The pediatric toddler menu was very interesting. Breakfast was milk, cornflakes, a slice of wholewheat toast with strawberry jam option, and apple juice (which my daughter insisted on eating with a spoon). Lunch was the aforementioned sandwich, chicken noodle soup, milk, canned peaches, and apple juice. Notice anything missing?

That's right, the fruit-and-vegetable category was entirely filled by fruits. I don't know if the hospital has assumed that children won't eat vegetables, or has discovered from experience that they don't (in which case, do they only not eat vegetables prepared in typical hospital-food fashion, boiled to death?). I admit that I have little experience with children not eating vegetables - whether because of luck, parental modelling of finding delight in vegetables, or perversity, our kids like almost all vegetables, and as they age they discover the odd vegetable they refused has become tasty.

I mostly keep quiet about this, though, because perusing the internets tells me that my children have freakish tastes and I'd better not offer advice or brag about them. It's a very touchy subject, and people tend to assume that opinions are actually judgments on their parenting. Especially since it often takes the form of a struggle: parents puree and disguise vegetables, bargain with their children to get a few tastes past the gag reflex, and sometimes, give up and only serve the vegetables that are tolerated.

I am of the generation that ate what was on their plate Or Else, and I have vivid memories of crying while I choked down purple cabbage with soya sauce and sesame seeds, and bit beets in half to swallow the chunks down with milk. I still don't like beets, although I'll cook them for my husband and son (as of last summer, my daughter didn't like them yet). I have a bit of the Or Else mentality - not enough to cause a major power struggle - but I've rarely felt the need to employ eating rules.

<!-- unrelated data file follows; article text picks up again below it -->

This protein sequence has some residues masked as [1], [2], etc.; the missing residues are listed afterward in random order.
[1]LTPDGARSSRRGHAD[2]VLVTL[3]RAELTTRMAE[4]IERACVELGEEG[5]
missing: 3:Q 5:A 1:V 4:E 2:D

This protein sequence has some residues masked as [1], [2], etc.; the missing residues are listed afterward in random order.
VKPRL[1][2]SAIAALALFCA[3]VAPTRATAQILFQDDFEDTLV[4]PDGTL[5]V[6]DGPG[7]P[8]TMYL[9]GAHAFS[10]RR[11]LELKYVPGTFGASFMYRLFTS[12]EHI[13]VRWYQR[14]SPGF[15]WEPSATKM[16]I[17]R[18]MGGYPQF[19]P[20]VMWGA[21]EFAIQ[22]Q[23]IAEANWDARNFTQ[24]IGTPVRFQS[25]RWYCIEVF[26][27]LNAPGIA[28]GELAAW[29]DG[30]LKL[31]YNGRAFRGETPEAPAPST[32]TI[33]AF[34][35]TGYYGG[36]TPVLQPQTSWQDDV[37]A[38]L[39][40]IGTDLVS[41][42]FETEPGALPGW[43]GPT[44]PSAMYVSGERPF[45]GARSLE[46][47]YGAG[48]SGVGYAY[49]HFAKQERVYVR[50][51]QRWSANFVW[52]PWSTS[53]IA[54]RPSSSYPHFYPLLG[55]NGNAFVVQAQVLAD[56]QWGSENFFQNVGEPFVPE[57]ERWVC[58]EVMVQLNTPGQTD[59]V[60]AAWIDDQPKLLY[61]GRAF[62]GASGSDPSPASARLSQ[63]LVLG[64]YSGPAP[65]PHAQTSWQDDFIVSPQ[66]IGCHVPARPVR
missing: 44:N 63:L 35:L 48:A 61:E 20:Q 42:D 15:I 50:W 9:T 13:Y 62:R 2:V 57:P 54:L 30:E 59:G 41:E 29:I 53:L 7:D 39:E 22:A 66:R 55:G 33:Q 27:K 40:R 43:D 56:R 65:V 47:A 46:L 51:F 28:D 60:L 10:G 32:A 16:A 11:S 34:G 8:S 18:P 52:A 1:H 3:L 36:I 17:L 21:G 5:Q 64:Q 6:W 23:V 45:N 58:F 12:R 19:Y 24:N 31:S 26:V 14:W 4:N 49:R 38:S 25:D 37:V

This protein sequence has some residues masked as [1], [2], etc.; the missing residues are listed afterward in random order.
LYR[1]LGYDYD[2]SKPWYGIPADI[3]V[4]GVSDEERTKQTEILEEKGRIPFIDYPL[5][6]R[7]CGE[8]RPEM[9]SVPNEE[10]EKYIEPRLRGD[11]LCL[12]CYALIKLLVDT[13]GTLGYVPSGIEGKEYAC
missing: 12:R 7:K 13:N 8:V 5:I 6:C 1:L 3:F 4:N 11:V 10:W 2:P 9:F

What do you think? If children are presented with a variety of good food, eating is joyful, and coercion is not employed, will they come to eat their vegetables? And can this be done in a hospital?

Monday, February 13, 2012

Monsanto wants you to vote with your dollar.

A lot of North American food movements ask you, the consumer to "vote with your dollar'. You can hit Walmart where it really hurts, in the pocket book! Buy local! Buy non-GMO! Buy at farmers markets!

With the lobbying power of agribusiness, and the revolving door between government agencies and agribusiness corporations, it can seem that voting with your vote is useless.

But guess what? Monsanto secretly loves the "vote with your dollar" campaign. So does Nestlé. And McDonalds. Here's why:

They know that an average Canadian spends only eleven percent of their income on food. Most of us expect our food to be cheap. We whine and wail when prices go up. We complain about adequately remunerating farmers if it means our cheese might be a few dollars more than across the border where dairy farmers commit suicide because of low prices. Very few of us will buy higher priced food if lower priced food is unavailable. This is a major reason why organics is still a niche market, making up less than one percent of total household food purchases in Canada.

It gets worse. There are many of us, despite that 10% average, who cannot spend more on food : 851,01 people used food banks in March of 2011, and this is not the highest recorded number in the past few years. So, this campaign effectively excludes these people. Now those who vote with their dollar can be framed as elitists and sneered at, and those who don't can be judged as morally inferior.